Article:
NBA Scouts

Tuesday was the first day of practice this season when we had NBA Scouts in attendance. These guys travel the country and observe hundreds of college practices and games meticulously analyzing players anywhere on the NBA draft radar. Due to the talented players on our roster over the last few years we have been blessed to attract numerous scouts to our campus. In fact, last year a scout from every NBA team came to Thompson Boling Arena to evaluate our players.

Before practice I stood with these scouts and did way more listening then talking as they discussed different places they had been, kids they had seen and schools they were headed to next. The basketball junkie I am could have sat there all day…it was awesome! The entire time they spoke though I had a burning desire to ask just one simple question I’ve always wanted to ask. “What do you guys look for from players when you attend these practices?” When I played and since I have been here coaches have always told players that scouts value your character, attitude and intangibles as much as anything. Well, every time I heard that as a player I doubted it. Surely they want to see your talents in action when they attend practice right? I always thought that when a coach told us how important a good attitude was they were just utilizing a motivational tactic to get our best players to listen and in some instances change. However, what I learned yesterday taught me otherwise. (Oh, and let’s not get this confused, no scout EVER came to watch me practice unless you consider my little brother who was a Cub Scout.)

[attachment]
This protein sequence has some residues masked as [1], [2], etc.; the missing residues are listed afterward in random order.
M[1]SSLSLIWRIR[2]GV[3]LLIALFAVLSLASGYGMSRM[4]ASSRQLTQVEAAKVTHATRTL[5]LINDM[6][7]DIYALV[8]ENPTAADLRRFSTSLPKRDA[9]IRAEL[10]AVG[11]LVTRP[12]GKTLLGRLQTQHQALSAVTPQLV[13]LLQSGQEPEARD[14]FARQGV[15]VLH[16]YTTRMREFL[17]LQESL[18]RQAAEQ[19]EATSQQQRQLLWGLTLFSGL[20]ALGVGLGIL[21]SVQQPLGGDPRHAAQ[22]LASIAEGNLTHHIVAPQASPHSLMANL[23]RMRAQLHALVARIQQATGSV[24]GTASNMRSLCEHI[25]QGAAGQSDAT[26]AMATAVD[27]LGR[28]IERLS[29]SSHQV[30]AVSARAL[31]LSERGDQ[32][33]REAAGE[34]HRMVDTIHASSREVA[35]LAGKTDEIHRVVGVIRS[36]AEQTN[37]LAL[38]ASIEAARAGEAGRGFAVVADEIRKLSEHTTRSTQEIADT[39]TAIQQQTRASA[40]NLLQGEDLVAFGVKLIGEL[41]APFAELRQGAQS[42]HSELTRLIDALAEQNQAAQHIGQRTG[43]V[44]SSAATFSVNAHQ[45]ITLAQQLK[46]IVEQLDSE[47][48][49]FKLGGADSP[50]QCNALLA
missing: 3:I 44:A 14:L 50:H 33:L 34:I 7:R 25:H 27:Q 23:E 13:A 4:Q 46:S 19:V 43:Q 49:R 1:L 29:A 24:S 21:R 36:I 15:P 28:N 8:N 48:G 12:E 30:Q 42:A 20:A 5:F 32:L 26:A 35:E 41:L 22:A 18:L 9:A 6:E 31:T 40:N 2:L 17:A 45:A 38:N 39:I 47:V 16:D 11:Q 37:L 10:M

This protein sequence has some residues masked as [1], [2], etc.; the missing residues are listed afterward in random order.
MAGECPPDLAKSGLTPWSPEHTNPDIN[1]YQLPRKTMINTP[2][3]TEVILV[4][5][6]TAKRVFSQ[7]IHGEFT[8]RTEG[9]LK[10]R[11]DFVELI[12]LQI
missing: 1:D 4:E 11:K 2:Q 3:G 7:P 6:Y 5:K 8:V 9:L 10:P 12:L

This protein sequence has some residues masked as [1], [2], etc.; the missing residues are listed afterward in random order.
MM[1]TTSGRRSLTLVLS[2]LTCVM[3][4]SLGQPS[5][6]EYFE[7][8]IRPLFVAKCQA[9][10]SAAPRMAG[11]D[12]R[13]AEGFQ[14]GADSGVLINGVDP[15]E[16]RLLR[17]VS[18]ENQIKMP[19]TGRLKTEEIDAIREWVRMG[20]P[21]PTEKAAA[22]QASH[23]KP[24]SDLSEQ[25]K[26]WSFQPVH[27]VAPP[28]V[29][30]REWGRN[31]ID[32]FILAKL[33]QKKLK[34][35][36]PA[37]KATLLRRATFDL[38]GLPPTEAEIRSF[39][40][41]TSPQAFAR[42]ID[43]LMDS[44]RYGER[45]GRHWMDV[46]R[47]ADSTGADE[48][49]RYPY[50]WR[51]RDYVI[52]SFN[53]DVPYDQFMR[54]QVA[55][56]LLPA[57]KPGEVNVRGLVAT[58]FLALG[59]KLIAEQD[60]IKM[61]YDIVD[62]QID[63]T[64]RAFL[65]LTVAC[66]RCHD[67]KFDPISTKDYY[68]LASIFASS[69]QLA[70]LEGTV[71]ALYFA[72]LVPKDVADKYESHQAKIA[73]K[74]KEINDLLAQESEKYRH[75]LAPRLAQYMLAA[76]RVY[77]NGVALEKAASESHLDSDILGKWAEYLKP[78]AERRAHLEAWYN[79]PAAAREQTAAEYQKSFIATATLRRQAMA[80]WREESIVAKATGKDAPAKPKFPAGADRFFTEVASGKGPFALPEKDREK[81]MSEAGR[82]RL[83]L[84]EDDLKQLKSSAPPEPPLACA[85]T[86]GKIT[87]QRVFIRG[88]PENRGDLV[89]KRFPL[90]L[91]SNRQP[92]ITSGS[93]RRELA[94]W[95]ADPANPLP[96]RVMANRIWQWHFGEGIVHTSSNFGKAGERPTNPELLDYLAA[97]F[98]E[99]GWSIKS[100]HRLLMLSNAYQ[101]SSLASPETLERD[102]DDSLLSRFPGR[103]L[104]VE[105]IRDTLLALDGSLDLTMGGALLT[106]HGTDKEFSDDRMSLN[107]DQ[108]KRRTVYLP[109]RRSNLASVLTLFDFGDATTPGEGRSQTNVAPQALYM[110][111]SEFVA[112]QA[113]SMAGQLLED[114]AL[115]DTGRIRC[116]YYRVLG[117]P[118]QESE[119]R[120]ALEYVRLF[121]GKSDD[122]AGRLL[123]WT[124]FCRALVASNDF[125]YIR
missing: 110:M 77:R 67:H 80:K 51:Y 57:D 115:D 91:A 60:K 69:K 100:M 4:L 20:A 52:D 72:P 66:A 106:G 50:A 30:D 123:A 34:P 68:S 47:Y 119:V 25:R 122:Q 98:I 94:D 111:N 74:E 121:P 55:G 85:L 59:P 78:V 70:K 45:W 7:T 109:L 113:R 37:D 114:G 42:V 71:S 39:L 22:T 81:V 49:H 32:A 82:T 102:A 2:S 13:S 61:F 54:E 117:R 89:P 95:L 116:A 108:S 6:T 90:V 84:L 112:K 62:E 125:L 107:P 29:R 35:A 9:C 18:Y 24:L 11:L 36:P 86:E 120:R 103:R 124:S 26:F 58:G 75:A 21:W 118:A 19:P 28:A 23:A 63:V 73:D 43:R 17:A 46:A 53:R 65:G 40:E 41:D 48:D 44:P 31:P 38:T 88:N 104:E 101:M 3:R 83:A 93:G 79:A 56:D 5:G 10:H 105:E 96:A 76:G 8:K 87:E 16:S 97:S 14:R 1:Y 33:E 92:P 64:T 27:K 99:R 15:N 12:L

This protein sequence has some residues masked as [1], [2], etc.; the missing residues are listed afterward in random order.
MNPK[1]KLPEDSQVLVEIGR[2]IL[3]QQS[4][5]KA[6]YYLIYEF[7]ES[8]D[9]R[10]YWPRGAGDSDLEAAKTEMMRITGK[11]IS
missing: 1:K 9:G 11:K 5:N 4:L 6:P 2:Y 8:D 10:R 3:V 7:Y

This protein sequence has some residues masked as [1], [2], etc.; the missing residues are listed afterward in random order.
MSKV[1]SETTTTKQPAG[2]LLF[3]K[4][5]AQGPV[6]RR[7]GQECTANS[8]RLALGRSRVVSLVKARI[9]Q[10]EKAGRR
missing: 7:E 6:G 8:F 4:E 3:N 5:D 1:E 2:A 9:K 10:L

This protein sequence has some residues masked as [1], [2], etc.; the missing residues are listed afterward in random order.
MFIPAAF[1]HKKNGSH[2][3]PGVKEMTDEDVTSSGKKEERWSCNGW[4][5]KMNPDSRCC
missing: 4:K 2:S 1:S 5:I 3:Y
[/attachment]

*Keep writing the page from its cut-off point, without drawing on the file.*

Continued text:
After hearing one of the scouts tell a story about a kid that he just saw who showed up late to practice at a different school with him in attendance I finally had my chance to ask the question, “If you had to focus on evaluating one or two things about our players while you’re here today what would they be?” Once the question was asked the flood gates were open and the answers came flying in.

Please note that when helping the majority of these scouts plan their trips to Knoxville none of them wanted to come to a day where practice consisted mostly of scrimmaging. They all wanted to attend a practice in which there would be a lot of instruction and competitive drill work.

The first scout immediately responded with “I want to see how they listen.” He went on to talk about how in order to improve and become successful at the next level guys need to be coachable. The NBA game is very detailed. Due to a vigorous 82 game schedule and traveling throughout the country, practice time is limited. Thus, players need to show they are willing to listen to their coaches and teammates.